Red Gate Timeline Online View
RED GATE GALLERY, BEIJING: 30th Anniversary
Brief recollection of experiences – Reg Newitt
1995 – 2005
It was in 1995 that I first went to China – it was to visit my partner, Jayne Dyer, who was engaged in a residency program funded by AsiaLink. Jayne had exhibited in a group exhibition of Australian artists at Red Gate Gallery in 1994 and this provided the opening of a long-time association between them and allowed me entry into the Beijing art scene. I accompanied Jayne to Beijing again in 2005 to assist with mounting a solo exhibition in Red Gate Gallery entitled Shadowlands.
2007 – 2009
In 2007, Brian invited me to take on the role of Director of the recently established branch of RGG at the 798 Art District (a former area designated for various factories, including armaments manufacturing). Red Gate Gallery had been operating in 798 for 12-18 months prior to my arrival, and I was lucky to be associated with the existing gallery assistant, Wang Jun. Wang Jun provided me with not only language translation when dealing with visitors and artists, but he also provided extensive support with on-going gallery supervision and operation.
Sheng Qi 盛奇, My Left Hand - Me 我的左手 - 我, 2004, Acrylic on canvas 布面丙烯, 60 x 51 cm
One of my most memorable exhibitions displayed in RGG 798 was that of the Chinese artist, Sheng Qi. The work arrived and was immediately reviewed by Brian, Wang Jun and myself, for acceptance to be displayed publicly in China. A high proportion received was considered unable to be included in the gallery exhibition, so it was stored in the store-room in the gallery. In the late 80s he had amputated one of his fingers, which had become a ‘signature’ of his future life as an artist. Much of the work he created and presented to RGG 798 for his solo exhibition contained references to earlier events - some covertly, others more overtly – it was these that were stored behind a locked door! However, many of the gallery visitors, who were foreigners (including Australians), expressed a desire to see all the works – including those not on the gallery walls. Not only did they observe these works, they also purchased them – the exhibition was sold out entirely. I was visited by the then ABC journalist, Stephen McDonell, who interviewed me about the artist and the exhibition and it was televised in Australia! Luckily, we received no political reprieve!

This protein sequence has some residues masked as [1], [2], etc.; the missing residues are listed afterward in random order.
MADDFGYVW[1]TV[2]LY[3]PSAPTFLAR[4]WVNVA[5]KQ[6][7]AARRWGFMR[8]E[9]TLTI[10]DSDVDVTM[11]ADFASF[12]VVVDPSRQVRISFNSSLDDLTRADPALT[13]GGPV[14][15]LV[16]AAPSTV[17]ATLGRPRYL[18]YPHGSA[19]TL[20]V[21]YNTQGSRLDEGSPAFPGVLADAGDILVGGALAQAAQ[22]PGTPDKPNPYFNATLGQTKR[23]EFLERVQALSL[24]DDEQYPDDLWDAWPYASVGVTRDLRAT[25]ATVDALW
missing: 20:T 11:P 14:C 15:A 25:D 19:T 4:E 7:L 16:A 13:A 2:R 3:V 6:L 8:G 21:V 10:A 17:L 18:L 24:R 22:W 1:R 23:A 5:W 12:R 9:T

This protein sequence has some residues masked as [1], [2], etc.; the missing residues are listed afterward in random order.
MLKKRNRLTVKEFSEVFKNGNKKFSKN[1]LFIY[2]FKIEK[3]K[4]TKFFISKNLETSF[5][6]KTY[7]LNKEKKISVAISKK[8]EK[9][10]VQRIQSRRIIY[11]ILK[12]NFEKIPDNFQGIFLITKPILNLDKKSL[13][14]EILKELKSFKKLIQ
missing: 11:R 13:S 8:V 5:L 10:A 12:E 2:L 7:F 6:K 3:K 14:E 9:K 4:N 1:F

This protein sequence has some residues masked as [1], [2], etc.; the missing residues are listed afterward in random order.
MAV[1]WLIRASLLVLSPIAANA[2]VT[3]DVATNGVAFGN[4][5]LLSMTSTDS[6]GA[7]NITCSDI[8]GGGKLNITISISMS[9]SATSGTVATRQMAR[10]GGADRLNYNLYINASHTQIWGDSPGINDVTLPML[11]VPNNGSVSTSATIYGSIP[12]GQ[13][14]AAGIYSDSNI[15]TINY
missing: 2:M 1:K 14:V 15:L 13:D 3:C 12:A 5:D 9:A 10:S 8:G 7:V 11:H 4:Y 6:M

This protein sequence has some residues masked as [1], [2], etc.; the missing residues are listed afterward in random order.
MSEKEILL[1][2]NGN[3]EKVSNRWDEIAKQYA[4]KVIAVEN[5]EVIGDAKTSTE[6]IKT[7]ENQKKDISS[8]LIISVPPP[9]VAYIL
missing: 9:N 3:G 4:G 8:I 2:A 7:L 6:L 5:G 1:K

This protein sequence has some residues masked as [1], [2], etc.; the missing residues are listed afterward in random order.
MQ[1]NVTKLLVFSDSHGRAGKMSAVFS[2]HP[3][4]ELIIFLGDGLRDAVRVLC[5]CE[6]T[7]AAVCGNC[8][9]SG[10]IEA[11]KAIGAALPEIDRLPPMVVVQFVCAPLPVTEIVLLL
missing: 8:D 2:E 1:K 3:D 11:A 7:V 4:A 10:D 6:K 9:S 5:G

Another significant exhibition held in the 798 gallery in 2008, was about 10 Tibetan artists, including Gonkar Gyatso, Gade and Penba. This was the second memorable exhibition of Tibetan artists hosted by RGG (the first having been shown at the Watchtower a few years earlier). The artists and the works had been selected by Brian on a trip to Tibet and then transported direct to 798 where we (including all of the artists) installed it in the gallery. The artists were engaged in public discussions and conferences inside and outside the gallery.
The 798 Art District had undergone a good deal of negotiation between the local and city governments regarding its transformation into a cultural hub – enhanced not insignificantly by the opening of the major enterprise UCCA as well as the international Olympics hosted by Beijing. The ‘gentrification’ of the streets and alleys, the sudden emergence of multiple art galleries across the whole area as well as restaurants, coffee shops and craft outlets, all contributed to it becoming a cultural hub of international renown. Most of the clients at the RGG were from foreign lands, but there were also multitudes of visitors from within and outside of Beijing.
Unfortunately, by the end of 2008, the disastrous economic collapse internationally, resulted in Brian having to close the gallery given the combination of client fall-out and 798 leasers hiking up rental rates extraordinarily!
My association with Brian and RGG did not close down completely – I continued to work with past acquaintances – including China Art Projects co-directors and working freelance with funding support from DFAT and the Australian Embassy, until I left Beijing in 2016. One last project we shared was an especially successful group exhibition of British and Chinese artists in 2017, entitled: Enigma of Existence.
And finally, in 2018 from my current base in Lisbon, Portugal, I